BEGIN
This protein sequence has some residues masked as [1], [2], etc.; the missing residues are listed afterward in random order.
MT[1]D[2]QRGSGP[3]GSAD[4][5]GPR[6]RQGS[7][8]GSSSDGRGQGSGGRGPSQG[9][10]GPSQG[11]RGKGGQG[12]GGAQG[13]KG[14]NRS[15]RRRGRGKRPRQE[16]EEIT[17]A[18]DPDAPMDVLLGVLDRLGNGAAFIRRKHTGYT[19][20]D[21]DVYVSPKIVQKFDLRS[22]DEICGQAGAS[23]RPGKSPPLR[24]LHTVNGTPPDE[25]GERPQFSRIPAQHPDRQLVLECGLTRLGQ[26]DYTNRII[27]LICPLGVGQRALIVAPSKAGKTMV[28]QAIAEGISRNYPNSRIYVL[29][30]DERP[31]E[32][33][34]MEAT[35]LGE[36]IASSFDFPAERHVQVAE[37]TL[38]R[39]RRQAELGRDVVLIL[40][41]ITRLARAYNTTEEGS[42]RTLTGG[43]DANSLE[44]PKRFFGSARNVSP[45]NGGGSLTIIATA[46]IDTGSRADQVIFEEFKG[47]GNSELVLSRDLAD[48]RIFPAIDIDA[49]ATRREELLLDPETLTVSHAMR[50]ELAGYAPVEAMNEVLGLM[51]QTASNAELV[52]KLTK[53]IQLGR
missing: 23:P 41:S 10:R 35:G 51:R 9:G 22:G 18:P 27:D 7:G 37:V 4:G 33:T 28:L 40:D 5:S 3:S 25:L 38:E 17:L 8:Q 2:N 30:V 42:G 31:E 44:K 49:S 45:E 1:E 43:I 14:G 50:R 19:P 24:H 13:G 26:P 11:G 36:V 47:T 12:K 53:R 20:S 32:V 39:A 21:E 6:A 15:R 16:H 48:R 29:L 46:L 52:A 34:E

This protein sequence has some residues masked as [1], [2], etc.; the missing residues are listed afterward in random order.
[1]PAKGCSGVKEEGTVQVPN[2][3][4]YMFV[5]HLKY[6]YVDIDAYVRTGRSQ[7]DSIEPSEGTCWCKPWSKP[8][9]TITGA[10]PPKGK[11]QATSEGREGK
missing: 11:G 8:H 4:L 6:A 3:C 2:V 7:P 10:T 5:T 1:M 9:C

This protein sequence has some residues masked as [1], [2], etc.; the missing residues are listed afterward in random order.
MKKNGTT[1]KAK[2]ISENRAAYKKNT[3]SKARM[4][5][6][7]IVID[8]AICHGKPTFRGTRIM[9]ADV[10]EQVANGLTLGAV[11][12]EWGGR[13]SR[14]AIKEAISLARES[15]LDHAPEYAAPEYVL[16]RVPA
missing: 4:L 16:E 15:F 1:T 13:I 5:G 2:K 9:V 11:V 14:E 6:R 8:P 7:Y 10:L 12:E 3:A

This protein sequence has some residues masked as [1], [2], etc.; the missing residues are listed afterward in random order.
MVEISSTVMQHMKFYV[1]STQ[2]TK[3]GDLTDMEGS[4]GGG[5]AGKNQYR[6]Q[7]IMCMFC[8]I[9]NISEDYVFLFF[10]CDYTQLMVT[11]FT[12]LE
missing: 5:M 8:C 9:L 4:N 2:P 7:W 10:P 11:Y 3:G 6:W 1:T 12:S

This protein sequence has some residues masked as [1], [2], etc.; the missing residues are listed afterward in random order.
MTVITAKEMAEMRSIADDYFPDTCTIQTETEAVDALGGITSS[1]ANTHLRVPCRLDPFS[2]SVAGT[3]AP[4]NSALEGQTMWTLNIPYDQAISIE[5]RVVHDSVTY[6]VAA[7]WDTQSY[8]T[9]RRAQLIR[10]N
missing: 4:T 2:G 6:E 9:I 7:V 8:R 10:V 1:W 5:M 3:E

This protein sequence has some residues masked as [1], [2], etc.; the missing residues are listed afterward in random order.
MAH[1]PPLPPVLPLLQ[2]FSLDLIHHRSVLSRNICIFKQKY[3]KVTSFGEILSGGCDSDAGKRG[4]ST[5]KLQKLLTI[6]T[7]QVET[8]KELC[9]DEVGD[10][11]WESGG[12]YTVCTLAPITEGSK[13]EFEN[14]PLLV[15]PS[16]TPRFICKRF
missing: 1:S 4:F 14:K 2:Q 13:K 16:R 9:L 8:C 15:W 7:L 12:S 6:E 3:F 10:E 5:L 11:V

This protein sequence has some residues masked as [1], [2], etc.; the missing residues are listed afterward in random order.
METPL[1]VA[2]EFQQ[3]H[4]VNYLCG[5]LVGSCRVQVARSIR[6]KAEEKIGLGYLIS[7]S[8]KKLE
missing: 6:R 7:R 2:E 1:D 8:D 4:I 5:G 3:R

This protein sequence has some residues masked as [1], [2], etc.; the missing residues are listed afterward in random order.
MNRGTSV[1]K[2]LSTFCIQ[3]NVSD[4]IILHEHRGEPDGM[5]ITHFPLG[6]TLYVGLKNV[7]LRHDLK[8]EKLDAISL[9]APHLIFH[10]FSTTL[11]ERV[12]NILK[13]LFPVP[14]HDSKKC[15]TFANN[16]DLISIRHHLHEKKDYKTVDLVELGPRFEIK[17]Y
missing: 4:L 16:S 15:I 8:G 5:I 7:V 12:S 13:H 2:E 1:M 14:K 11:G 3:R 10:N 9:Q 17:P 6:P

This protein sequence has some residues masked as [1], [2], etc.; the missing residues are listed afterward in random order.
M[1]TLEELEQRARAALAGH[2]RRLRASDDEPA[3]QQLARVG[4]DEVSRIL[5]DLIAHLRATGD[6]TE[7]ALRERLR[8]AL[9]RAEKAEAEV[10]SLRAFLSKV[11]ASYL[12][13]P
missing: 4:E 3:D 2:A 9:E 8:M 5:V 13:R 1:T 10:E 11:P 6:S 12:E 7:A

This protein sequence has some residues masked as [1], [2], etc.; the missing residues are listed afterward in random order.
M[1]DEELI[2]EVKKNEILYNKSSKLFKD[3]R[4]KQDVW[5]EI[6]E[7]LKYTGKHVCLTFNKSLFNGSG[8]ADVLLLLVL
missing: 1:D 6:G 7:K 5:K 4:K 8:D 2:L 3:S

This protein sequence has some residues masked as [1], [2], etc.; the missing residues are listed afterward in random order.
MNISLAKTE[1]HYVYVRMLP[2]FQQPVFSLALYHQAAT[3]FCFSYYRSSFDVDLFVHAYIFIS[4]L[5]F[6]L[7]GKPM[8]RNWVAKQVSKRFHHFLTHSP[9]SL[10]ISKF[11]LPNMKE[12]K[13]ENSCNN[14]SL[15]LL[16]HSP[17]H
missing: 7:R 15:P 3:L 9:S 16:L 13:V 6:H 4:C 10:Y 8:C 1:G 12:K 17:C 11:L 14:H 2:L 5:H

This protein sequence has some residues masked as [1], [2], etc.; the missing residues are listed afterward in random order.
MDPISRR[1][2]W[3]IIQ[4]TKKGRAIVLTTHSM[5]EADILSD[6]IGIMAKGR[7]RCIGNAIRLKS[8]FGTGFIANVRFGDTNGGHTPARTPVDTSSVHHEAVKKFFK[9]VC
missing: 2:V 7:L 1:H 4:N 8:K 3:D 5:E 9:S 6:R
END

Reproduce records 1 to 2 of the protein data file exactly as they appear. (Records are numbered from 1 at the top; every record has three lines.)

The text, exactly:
This protein sequence has some residues masked as [1], [2], etc.; the missing residues are listed afterward in random order.
MT[1]D[2]QRGSGP[3]GSAD[4][5]GPR[6]RQGS[7][8]GSSSDGRGQGSGGRGPSQG[9][10]GPSQG[11]RGKGGQG[12]GGAQG[13]KG[14]NRS[15]RRRGRGKRPRQE[16]EEIT[17]A[18]DPDAPMDVLLGVLDRLGNGAAFIRRKHTGYT[19][20]D[21]DVYVSPKIVQKFDLRS[22]DEICGQAGAS[23]RPGKSPPLR[24]LHTVNGTPPDE[25]GERPQFSRIPAQHPDRQLVLECGLTRLGQ[26]DYTNRII[27]LICPLGVGQRALIVAPSKAGKTMV[28]QAIAEGISRNYPNSRIYVL[29][30]DERP[31]E[32][33][34]MEAT[35]LGE[36]IASSFDFPAERHVQVAE[37]TL[38]R[39]RRQAELGRDVVLIL[40][41]ITRLARAYNTTEEGS[42]RTLTGG[43]DANSLE[44]PKRFFGSARNVSP[45]NGGGSLTIIATA[46]IDTGSRADQVIFEEFKG[47]GNSELVLSRDLAD[48]RIFPAIDIDA[49]ATRREELLLDPETLTVSHAMR[50]ELAGYAPVEAMNEVLGLM[51]QTASNAELV[52]KLTK[53]IQLGR
missing: 23:P 41:S 10:R 35:G 51:R 9:G 22:G 18:P 27:D 7:G 37:V 4:G 33:T 28:L 40:D 5:S 3:S 25:L 38:E 17:L 8:Q 2:N 30:V 42:G 31:E 44:K 49:S 45:E 1:E 43:I 14:G 50:R 19:P 24:H 13:G 26:P 11:G 36:V 47:T 12:K 53:R 20:S 32:V 39:A 21:E 6:A 15:R 16:H 48:R 29:L 46:L 52:A 34:E

This protein sequence has some residues masked as [1], [2], etc.; the missing residues are listed afterward in random order.
[1]PAKGCSGVKEEGTVQVPN[2][3][4]YMFV[5]HLKY[6]YVDIDAYVRTGRSQ[7]DSIEPSEGTCWCKPWSKP[8][9]TITGA[10]PPKGK[11]QATSEGREGK
missing: 11:G 8:H 4:L 6:A 3:C 2:V 7:P 10:T 5:T 1:M 9:C